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How to Improve Your Attitude in 2014

How to Improve Your Attitude in 2014

Radiologists are feeling the squeeze, which can bring feelings of anxiety and dread. In 2014, resolve to banish the bad attitude and be happier. Here’s how.

Think back to early this morning and the moment you became aware that you were awake. Safe in your comfortable, warm bed, what went through your mind as you slowly opened your eyes? Did you greet the day with a feeling of optimism, hope, or curiosity?

Or did you wake up with a sense of dread, anxiety, or flatness?

If you generally start your days in one of the former moods, congratulations. If, on the other hand, you’re one of the many busy — perhaps even overwhelmed — radiologists who wake up all too often in one of the more negative moods, it might be time to adopt a new attitude for the new year. This time of year is ideal for reevaluating how you’d like to spend the rest of your days — and the rest of your life.

Being happy is a voluntary way of living, according to pediatric radiologist and physician career coach Peter Moskowitz, MD. “Moment by moment, day by day, we make choices about how we live,” said Moskowitz. “Research shows that about half of our happiness is hard-wired. About 40 percent is related to one-time events like getting a raise or buying a new car, but that kind of happiness is short-lived.”

It’s the remaining 10 percent, said Moskowitz, that’s under an individual’s control. And that 10 percent can make all the difference.

Radiologists are under tremendous pressure at the moment as they — along with their colleagues in most other specialties — adapt to changes in healthcare. “Physicians coming out of training today are unprepared for what they’re facing,” said Moskowitz. “The utilization of imaging studies has sky rocketed to the point that there is no time to breathe, eat, or chat with colleagues. Radiologists are expected to operate like machines and be perfect.”

Peter Moskowitz, MDPeter Moskowitz, MD Under these circumstances, maintaining a positive attitude with any degree of consistency requires more than smiling and pretending that everything is okay. Just as you practice medicine, you can practice improving your attitude and mood. Here are a few habits that Moskowitz recommends for physicians who are looking improve their outlook on life.

  • Make self-care a priority. Get eight hours of sleep each night, eat well, get regular aerobic and strength training exercise, and experiment with meditation.
  • Each night before going to bed, write down several things that you’re grateful for. “When this is done regularly is helps you realize how many good things are happening in your life,” said Moskowitz.
  • Spontaneously do nice things for other people and practice saying thank you more often.
  • Spend more time outside in the sunshine and fresh air. This is especially important for radiologists who spend most of their time in dark rooms, making them susceptible for seasonal affective disorder, particularly during the winter months.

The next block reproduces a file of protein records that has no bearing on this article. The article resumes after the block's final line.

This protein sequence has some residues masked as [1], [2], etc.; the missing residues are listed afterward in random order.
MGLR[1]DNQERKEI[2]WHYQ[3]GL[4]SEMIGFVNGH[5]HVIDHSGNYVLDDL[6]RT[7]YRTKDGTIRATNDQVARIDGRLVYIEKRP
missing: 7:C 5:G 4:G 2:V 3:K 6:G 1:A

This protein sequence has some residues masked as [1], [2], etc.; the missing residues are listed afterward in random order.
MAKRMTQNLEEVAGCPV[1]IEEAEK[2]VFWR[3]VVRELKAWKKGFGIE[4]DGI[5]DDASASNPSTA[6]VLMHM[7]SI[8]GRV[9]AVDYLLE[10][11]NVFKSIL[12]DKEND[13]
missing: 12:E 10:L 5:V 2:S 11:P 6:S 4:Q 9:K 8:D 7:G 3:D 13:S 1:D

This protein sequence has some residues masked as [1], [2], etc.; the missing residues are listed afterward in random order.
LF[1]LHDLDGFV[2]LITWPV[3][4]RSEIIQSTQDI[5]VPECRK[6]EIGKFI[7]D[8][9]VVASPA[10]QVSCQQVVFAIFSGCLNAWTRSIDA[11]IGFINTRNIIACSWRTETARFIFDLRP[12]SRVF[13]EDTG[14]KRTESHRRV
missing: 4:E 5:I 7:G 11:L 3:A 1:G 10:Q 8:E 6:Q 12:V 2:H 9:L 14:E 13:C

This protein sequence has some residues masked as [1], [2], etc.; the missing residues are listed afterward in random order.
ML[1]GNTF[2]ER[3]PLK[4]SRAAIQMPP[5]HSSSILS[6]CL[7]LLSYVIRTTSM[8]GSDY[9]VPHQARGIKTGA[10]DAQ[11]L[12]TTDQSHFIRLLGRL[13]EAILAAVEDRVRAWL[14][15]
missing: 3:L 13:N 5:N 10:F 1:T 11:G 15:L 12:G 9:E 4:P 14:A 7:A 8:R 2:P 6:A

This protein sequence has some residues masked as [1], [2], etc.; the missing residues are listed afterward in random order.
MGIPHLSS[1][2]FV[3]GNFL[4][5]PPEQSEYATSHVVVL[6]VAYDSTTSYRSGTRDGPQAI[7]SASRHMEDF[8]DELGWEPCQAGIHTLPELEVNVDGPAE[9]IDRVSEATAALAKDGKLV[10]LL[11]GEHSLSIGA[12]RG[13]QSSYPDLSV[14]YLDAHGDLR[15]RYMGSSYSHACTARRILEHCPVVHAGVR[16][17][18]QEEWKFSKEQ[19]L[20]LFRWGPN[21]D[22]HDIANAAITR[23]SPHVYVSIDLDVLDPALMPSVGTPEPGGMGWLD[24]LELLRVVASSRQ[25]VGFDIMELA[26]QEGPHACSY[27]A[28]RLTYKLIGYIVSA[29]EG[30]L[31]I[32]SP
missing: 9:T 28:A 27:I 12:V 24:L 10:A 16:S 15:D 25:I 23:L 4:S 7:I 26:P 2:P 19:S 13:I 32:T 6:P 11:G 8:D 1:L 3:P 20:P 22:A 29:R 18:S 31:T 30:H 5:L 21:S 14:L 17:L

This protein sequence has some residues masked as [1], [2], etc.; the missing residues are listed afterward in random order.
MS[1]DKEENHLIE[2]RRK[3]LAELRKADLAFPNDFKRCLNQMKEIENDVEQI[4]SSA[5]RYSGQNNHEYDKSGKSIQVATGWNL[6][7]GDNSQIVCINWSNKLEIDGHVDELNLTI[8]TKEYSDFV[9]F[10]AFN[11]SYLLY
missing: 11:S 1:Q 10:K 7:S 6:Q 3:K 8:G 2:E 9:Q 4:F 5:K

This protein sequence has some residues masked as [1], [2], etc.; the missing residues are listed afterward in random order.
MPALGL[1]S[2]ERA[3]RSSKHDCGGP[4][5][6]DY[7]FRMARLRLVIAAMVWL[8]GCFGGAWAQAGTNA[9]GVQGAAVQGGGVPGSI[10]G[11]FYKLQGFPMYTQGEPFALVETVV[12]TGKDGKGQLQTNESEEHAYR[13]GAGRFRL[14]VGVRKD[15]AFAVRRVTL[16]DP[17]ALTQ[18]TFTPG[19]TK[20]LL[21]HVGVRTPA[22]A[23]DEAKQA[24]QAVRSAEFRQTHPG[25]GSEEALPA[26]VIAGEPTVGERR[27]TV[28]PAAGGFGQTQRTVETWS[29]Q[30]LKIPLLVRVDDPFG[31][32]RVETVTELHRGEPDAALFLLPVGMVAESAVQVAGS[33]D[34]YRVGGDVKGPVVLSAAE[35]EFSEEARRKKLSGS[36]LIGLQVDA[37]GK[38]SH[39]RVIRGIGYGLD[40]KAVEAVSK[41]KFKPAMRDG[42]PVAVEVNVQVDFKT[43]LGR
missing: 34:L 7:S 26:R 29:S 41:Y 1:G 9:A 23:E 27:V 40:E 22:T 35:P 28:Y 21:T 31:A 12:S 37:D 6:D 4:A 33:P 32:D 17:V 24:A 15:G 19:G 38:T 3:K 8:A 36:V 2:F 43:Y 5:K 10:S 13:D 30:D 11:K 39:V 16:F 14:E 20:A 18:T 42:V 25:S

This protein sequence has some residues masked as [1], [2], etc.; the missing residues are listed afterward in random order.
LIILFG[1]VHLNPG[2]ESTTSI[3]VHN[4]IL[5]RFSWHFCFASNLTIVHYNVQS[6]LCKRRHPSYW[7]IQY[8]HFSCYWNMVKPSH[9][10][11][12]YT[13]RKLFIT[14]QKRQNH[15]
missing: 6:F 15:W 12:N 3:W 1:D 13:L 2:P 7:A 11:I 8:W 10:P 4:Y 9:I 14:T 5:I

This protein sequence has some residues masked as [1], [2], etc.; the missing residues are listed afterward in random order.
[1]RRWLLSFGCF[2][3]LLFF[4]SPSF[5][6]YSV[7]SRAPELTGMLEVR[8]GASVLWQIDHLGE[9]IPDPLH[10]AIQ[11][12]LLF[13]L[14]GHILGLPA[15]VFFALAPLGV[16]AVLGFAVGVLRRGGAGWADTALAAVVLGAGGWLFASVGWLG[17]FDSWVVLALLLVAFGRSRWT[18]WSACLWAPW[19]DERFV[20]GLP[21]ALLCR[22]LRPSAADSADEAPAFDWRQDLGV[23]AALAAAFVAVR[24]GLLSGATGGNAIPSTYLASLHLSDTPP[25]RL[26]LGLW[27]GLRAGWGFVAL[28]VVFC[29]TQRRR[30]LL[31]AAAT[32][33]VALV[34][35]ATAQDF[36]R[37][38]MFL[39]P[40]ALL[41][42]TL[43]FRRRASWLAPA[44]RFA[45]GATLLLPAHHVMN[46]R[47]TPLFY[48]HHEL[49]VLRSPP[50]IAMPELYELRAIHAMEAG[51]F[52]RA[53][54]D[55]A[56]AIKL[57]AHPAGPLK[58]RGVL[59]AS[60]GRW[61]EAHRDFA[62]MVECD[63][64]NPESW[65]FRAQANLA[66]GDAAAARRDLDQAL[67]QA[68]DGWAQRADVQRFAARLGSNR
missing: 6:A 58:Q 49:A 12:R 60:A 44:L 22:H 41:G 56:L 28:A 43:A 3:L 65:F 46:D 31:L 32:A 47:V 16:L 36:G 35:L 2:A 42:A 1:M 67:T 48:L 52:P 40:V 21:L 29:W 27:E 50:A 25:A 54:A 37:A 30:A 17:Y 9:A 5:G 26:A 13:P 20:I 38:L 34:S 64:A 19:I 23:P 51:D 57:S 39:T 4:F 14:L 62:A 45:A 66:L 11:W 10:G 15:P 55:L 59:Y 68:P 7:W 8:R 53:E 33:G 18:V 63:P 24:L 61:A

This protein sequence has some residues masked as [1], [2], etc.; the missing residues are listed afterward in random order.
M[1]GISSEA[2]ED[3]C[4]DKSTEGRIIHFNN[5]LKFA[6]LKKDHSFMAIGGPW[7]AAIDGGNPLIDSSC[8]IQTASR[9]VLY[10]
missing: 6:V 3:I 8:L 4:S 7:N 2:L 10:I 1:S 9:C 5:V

• Put fun into your schedule. Play is restorative and healing.
  • Carve out time to stay connected with family and friends. “Radiologists get too busy and forget to connect. They get lonely and that can lead to bad things,” said Moskowitz.
  • Volunteer in the service of those less fortunate. “It doesn’t have to be in medicine. The benefit of this is that it gets your mind off your own negativity and helps you appreciate what you have,” he said.

If you try some or all these suggestions and find that you continue to feel stuck in negativity, take a closer look at how you are working. “Identify the features of your job that you like and dislike,” said Moskowitz. “There may be aspects of imaging that you feel less comfortable with which can lead to a lot of stress. If that’s the case, negotiation trade-offs within your group.”  

In addition, evaluate how much you are working — and to what end. “Many radiologists become accustomed to making a lot of money and that paralyzes them when they consider re-creating themselves.” The solution to this problem, according to Moskowitz, is to move beyond thinking that more is always better. “It’s a trap with a very obvious point of diminishing returns,” he said. “If we focus only on accumulation we miss everything else.”

Take time to figure out what your most closely held personal values are and then live by those values. “Don’t live according to other people’s expectations,” said Moskowitz. If that means working less, the corresponding reduction in pay may be well worth it. “You might earn less but you’ll gain freedom and self-respect by getting out of a bad situation,” he said. Sometimes even a small step like taking a half-day off each week to spend with family or friends is enough to shift one’s attitude.

If you need to make changes but you’re in a group with no flexibility it might be time to and find a new job. “Just be careful not to re-create the same situation somewhere else,” warned Moskowitz.

A shift in attitude might not require anything as drastic as changing jobs. If boredom is the root cause of your disposition, commit to learning something new this year, either within your field or completely outside of it. If you are frustrated with the direction healthcare is going consider getting involved either politically or with a professional organization that is working to influence the future of medicine.

As this new year begins, take time to think about how you’d like to see it unfold. Keep in mind that you are in control of how you spend your days and how you spend your life. The degree to which you manage your attitude greatly influences both.

 
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